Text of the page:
Cubs and Pirates play with fire at second

Sure Neil Walker can hit, but can the Pirates stomach his defense at second? Gregory Shamus/Getty Images

Friday's Chicago Cubs home opener provided an interesting contrast. The Cubs have 2011 aspirations to try and live up to, while the Pittsburgh Pirates do not. Yet both teams have a similar problem: experimentation at second base.

Whatever comes out of the two teams' beakers remains to be seen -- this isn't the periodic table or your high school chemistry class, so results will vary.

The Cubs' situation involves one of spring training's surprising outcomes. Darwin Barney scrapped his way into the Opening Day gig after favorite Blake DeWitt handed back the job heading into Arizona action. DeWitt's difficulties with turning the double play and making good contact aren't the sort of thing you can easily overlook. As skipper Mike Quade explained to the beat posse last month, the ability to turn the tough double play matters to him.

DeWitt is sort of a duckbilled platypus of the infield. He has a bat that profiles better at second, with a walk rate around 10 percent and an ISO around .120, but a glove that really plays better at third. If you've got Ryne Sandberg's sort of thunder coming from second base, maybe DeWitt is somebody you could carry at third, but the 2011 Cubs aren't that team.

In contrast, Barney is the sort of grinder that is easy for a manager to love. At second or short, he's rangy, strong-armed, and hustler who will chase down anything afield if you let him. But as admirable and worthwhile all that is, projecting Barney's performance via PECOTA, ZiPS, or any other forecasting model, gives you a guy who might struggle to post an OBP or SLG of .300. The glove can play, the bat ... well, did we mention he gets his uniform dirty?

The third wheel in the Cubs' keystone combo is platoon masher Jeff Baker, a five-position supersub with a career .908 OPS versus southpaws. Rarely given the opportunity to do more than that, Baker did manage to hit everybody in 2009 while spotting for the Cubs at second. But a career 28 percent strikeout rate versus righties -- because good right-handed off-speed and breaking stuff eats him up -- can make him a bit tough to live with. It isn't like that strikeout rate's getting traded for Jeff Kent-like power.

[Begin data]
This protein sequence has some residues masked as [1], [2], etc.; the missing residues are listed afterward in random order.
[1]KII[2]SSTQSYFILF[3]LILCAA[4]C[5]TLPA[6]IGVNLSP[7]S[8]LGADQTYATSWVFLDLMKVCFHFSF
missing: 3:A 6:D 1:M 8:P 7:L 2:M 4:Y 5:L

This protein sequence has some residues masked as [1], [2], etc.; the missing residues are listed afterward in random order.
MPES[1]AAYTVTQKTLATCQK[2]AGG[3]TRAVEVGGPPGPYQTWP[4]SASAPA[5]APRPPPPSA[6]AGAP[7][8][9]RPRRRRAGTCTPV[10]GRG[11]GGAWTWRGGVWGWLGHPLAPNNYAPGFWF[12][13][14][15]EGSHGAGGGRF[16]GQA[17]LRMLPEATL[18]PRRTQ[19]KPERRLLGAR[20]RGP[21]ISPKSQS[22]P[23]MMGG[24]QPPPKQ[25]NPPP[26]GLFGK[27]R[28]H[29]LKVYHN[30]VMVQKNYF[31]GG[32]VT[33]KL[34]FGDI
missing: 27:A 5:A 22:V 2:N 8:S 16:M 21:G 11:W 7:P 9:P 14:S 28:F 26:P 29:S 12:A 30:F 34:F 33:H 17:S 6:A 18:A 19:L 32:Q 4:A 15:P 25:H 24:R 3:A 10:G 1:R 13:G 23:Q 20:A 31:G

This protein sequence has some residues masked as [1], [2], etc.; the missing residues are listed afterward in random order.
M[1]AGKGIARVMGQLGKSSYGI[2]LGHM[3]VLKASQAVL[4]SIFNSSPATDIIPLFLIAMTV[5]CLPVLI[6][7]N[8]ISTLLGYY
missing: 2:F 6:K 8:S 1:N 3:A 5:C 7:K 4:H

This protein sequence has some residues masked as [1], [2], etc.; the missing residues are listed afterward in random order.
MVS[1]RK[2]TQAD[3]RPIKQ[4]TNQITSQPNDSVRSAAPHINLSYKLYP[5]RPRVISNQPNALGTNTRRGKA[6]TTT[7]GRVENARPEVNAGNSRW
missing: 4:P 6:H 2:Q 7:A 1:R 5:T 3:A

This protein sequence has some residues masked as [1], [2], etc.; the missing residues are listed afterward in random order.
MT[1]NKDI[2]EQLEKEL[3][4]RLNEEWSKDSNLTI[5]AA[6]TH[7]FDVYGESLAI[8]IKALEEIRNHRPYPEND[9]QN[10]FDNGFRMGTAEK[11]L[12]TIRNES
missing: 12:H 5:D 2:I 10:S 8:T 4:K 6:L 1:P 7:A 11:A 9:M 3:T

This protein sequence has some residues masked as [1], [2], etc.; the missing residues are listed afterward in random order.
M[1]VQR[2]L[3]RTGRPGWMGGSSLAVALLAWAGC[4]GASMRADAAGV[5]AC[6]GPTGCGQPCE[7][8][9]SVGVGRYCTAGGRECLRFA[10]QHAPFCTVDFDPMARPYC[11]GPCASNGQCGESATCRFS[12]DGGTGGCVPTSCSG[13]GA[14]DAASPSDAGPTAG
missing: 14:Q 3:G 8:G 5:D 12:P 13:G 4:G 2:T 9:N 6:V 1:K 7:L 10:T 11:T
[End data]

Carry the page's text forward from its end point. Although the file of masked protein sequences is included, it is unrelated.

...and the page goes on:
Bringing up Kent, however obliquely, takes us to the Pirates' decision to continue with the Neil Walker experiment at second base. Like Kent at the outset of his career, there are questions over whether Walker is nimble enough around the bag to manage at second. (Kent's bat created a fairly high tolerance for his unglovely play in the field.)

The hope with Walker is that he can do likewise, after slugging .462 as a rookie last season. If he does it, it'll be despite defense that even DeWitt would outclass. Whatever flavor of defensive metric you prefer -- Total Zone, Plus/Minus, UZR, or Colin Wyers' new Fielding Runs metric at Baseball Prospectus (best to refer to them all with caution) -- Walker's previous season at second was several shades of awful. Love the bat, hate the glove, but it isn't like the Pirates' shot at a title hangs in the balance. They can afford to experiment.

How did all this turn out on Opening Day? Barney scrapped and slapped, lucking into a second base hit on the Pirates' second muffed infield popup of the afternoon. Walker mashed, jacking a full-count slam on a Ryan Dempster fastball in the fifth, and then setting up another run with his two-out seventh-inning double. He also played defense about as well as you'd expect an ex-catcher, as poor infield defense created both of the Cubs' runs.

But Walker wasn't alone in being part of the problem, because one player alone didn't generate the worst defense in baseball (per Baseball Prospectus's Park-Adjusted Defensive Efficiency metric). How long the Pirates want to afford Walker's defense at second owes something to the decision to stick with Pedro Alvarez at third base for as long as possible. Alvarez's series of defensive gaffes Friday provided a reminder that he probably won't be a third baseman forever. He was responsible for the Cubs' first-inning run, with a single off his glove followed by a two-base throwing error. If Alvarez makes the move across the diamond to first later this year -- presumably after they tire of or flip one-year rental Lyle Overbay -- then Walker's trek to the hot corner seems sure to follow.

As for the Cubs' quest to find an appropriate heir to the Sandberg spot on the lineup card, you can expect more three-way shuffling. After the Arizona-inspired fascination with Barney gives way to his expected performance, Quade will have to revisit what to do with this position. Maybe DeWitt can be risked in the field when more fly ball-oriented pitchers like Carlos Zambrano and Matt Garza start, while Baker will always hurt lefties. Tinkering's well and good, but at some point, the experiment had better yield up something resembling a lasting answer.

Christina Kahrl covers baseball for ESPN.com. She helped found Baseball Prospectus in 1996, and has written her "Transaction Analysis" column ever since. She was voted into the Baseball Writers' Association of America in 2008 as one of its first four Internet columnists. You can find her ESPN archives here, and follow her on Twitter here.